11. He averred that because of the resolution and subsequent advertisement of the public notice, many persons who had purchased the houses falling under the Woodley estate surrendered the leases and those that had innocently made the requisite payments were refunded by the council.
ANALYSIS AND DETERMINATION
12. Having carefully considered the Petition, the Respondents’ response, the Interested Party’s response, and parties’ submissions and noting that the 1st Respondent during the proceedings indicated that it wished to withdraw its Grounds of Opposition to file a substantive Response, it has failed to file both response and submissions and from the same the following issues arise for determination:-
a) Whether this Court has jurisdiction to hear ad determine this Petition.
b) Whether the gazette notice is unconstitutional.
A. WHETHER THIS COURT HAS JURISDICTION TO HEAR AD DETERMINE THIS PETITION.
13. The 2nd & 3rd Respondents while relying on Article 162(2) of the Constitution, Section 13(2) of the Environment and Land Court Act, 2011 and the cases of Samwel Kamau Macharia & another vs Kenya Commercial Bank and 2 others (2012) eKLR and Ernest Kevin Luchidio v Attorney General & 2 others  eKLR urged that this matter should be entertained by the Environment and Land Court.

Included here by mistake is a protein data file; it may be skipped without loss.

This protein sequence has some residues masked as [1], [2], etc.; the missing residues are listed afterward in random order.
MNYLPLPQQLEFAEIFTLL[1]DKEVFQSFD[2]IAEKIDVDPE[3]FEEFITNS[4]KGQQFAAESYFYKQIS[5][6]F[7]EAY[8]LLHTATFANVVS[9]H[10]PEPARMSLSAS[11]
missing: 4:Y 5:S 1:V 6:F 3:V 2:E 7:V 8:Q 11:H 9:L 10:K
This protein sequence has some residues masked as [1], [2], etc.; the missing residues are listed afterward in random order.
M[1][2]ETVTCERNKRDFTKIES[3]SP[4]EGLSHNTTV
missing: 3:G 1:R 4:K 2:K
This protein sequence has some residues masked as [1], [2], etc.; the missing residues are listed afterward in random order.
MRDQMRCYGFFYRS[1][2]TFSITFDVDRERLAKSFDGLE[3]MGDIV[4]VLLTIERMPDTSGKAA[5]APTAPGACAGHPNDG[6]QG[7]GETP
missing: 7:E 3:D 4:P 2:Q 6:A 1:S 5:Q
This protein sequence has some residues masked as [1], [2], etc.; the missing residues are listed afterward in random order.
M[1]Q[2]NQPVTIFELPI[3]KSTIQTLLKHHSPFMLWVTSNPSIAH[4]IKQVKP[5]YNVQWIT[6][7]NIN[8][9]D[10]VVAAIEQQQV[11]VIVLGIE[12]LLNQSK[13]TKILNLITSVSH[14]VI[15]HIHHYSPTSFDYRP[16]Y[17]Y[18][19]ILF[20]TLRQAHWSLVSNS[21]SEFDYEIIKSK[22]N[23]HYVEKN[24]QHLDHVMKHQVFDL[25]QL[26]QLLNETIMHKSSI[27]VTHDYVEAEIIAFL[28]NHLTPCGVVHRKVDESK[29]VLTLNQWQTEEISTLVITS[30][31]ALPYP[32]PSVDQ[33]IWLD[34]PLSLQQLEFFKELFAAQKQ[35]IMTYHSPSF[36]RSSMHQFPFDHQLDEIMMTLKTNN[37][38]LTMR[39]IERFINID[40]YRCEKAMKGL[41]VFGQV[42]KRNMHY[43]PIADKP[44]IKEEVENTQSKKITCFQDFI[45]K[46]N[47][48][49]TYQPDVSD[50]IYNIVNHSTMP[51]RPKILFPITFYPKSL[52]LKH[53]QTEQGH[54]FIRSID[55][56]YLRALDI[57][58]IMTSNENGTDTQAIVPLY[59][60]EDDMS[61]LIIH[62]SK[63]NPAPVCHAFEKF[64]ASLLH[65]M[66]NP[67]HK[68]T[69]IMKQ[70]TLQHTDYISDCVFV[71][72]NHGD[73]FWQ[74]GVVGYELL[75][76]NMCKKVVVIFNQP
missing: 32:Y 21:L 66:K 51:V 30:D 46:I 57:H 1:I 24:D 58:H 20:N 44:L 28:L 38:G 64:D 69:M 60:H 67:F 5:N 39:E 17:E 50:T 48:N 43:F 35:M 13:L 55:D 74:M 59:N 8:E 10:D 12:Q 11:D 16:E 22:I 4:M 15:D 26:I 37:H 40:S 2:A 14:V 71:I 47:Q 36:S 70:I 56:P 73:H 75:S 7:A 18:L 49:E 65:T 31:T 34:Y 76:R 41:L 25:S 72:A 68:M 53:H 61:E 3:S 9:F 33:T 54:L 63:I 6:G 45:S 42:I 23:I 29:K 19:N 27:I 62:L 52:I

14. The Respondents further relying on Omar Tahir Said v Registrar of Titles & another  eKLR argued that the Environment and Land Court has the powers to entertain applications for redress of a denial or violation or threat to a right or fundamental freedom in the Bill of Rights.
15. The Petitioners on their part stated that this court by dint of Articles 23(1), 165 (3) (b) and 165 (3) (d) of the Constitution is vested with the jurisdiction to handle this Petition which raises issues on contravention of their rights under Articles 40, 47, 60 and 64 of the Constitution and to grant the orders sought under Article 23 (3) (a) and (f) of the Constitution.
16. The issues raised by the Petitioners herein are on violation of fundamental rights, which this court has jurisdiction to hear and determine by virtue of Article 165 (3) (b) and (d) of the Constitution. This court also by virtue of Article 23(3) of the Constitution has the power to grant the orders sought in the Petition. The Petition in my view raises constitutional issues which this court is mandated to determine. I therefore agree with the Petitioners that this court has jurisdiction to hear and determine this Petition as the Petition as drawn is not concerning ownership of property but concerns breach of rights.